The U.S. military presence in Syria is set to continue indefinitely:
The Trump administration is expanding its goals in Syria beyond routing the Islamic State to include a political settlement of the country’s civil war, a daunting and potentially open-ended commitment that could draw the United States into conflict with both Syria and Iran.
The U.S. already has at least 2,000 troops in Syria, and that number is likely to keep growing as the U.S. entangles itself more deeply in that country. An open-ended deployment in the territory of an unfriendly government that is supported by Iran would seem to be a recipe for a pointless and easily avoidable conflict. At best, it is a waste of resources and manpower in a place where the U.S. has little or nothing at stake. At worst, it is the start of a steadily expanding mission that will embroil the U.S. in yet another futile war. That will do nothing to make the U.S. or its allies more secure, and it could contribute to further instability in the region.
The justification for this continued presence is bizarre:
An abrupt U.S. withdrawal could complete Assad’s sweep of Syrian territory and help guarantee his political survival — an outcome that would constitute a win for Iran, his close ally.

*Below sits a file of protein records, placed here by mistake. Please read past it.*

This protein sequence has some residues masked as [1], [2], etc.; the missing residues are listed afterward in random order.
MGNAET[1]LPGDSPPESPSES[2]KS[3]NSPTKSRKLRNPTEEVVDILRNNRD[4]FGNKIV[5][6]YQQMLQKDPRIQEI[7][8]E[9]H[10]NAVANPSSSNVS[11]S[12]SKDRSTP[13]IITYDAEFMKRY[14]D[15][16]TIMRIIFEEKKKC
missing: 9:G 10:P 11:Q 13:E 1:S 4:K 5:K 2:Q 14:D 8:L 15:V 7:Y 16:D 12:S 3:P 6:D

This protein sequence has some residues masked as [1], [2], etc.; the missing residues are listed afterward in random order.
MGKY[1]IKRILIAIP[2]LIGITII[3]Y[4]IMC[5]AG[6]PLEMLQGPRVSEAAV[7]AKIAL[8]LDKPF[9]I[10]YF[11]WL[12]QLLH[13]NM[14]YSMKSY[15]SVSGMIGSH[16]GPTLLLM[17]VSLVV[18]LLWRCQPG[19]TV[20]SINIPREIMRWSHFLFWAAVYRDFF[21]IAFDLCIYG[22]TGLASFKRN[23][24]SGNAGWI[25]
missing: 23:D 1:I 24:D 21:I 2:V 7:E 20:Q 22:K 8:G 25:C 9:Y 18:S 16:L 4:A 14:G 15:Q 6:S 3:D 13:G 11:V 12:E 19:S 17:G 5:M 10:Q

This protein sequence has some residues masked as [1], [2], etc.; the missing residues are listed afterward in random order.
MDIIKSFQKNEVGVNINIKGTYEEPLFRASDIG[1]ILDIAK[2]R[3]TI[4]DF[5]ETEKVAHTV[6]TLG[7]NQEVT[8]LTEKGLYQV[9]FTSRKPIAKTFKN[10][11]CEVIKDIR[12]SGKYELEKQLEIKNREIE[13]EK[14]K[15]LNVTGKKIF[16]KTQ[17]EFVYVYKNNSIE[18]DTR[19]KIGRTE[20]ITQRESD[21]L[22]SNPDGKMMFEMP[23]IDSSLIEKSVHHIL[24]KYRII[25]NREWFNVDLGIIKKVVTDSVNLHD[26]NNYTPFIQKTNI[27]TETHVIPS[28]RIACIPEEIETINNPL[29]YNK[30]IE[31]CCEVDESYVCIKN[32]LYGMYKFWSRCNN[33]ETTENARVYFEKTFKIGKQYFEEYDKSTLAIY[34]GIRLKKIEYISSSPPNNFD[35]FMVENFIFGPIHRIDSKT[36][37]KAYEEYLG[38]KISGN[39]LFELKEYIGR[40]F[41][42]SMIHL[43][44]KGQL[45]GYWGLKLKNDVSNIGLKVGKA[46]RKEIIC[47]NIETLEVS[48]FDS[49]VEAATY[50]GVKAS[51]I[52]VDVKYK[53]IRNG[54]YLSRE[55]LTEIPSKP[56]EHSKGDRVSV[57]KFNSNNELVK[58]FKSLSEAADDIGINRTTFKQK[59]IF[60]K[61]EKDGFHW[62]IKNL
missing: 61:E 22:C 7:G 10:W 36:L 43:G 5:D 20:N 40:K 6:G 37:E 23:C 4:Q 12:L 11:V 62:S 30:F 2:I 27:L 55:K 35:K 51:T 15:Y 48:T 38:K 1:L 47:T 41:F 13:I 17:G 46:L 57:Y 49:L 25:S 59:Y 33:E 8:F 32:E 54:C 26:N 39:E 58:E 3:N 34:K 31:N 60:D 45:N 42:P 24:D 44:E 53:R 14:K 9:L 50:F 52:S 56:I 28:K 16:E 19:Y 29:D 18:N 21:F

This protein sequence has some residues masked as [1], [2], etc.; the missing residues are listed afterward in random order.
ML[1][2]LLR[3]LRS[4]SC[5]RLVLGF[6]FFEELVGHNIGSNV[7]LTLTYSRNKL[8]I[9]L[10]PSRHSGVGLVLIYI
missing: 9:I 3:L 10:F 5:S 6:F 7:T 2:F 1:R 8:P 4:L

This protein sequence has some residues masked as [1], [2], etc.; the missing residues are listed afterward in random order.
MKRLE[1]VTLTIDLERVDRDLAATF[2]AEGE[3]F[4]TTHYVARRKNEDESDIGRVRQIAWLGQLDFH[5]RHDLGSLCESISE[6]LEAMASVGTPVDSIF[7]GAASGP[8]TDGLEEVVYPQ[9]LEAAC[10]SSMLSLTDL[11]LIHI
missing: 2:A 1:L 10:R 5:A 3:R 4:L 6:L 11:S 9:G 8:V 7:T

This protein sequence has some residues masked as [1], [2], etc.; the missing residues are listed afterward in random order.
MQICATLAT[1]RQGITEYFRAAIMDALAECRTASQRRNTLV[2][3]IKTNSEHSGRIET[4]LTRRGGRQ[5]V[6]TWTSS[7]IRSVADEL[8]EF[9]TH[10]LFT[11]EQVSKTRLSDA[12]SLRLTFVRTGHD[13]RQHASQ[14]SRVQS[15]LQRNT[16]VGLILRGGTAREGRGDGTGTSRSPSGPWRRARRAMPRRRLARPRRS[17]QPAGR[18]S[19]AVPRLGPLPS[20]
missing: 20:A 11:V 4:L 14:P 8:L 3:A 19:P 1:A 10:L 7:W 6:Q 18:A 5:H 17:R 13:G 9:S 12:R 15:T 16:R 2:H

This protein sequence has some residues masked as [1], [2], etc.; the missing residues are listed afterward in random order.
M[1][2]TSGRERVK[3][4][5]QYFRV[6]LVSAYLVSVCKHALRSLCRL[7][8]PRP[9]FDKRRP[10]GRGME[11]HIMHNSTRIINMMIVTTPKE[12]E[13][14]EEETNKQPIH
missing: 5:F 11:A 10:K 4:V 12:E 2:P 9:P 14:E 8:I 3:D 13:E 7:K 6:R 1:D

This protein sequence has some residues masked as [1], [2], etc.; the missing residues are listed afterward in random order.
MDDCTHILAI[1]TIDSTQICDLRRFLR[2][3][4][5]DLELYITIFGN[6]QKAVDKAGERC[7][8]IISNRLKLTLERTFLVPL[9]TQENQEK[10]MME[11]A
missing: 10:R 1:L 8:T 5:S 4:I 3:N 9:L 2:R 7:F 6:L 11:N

To avoid that outcome, U.S. officials say they plan to maintain a U.S. troop presence in northern Syria — where the Americans have trained and assisted the SDF against the Islamic State — and establish new local governance, apart from the Assad government, in those areas.
In other words, the U.S. needs to keep American soldiers in harm’s way out of fear that the government of Syria might reestablish control over the rest of its own territory. That is so ridiculous that it can make sense only in the context of our warped foreign policy discourse. There is no discernible American security interest that demands that the U.S. keep part of Syria from being returned to the control of its government. It is certainly not the responsibility of our military to “establish new local governance” inside Syria. The real reason for the open-ended mission seems to be to compete with Iran for influence inside the territory of its ally, and that is as unnecessary as it is foolish.
It almost goes without saying that a U.S. military presence in Syria for any purpose has no legal justification whatsoever and has not had any for the last three years. Congress has never authorized military action there against ISIS or pro-regime forces, the Syrian government has never given the U.S. permission to operate on its territory, and our military presence there has absolutely nothing to do with self-defense. Keeping U.S. forces in Syria for years to come is the very definition of mission creep. Congress should insist on the withdrawal of U.S. forces from Syria as soon as possible.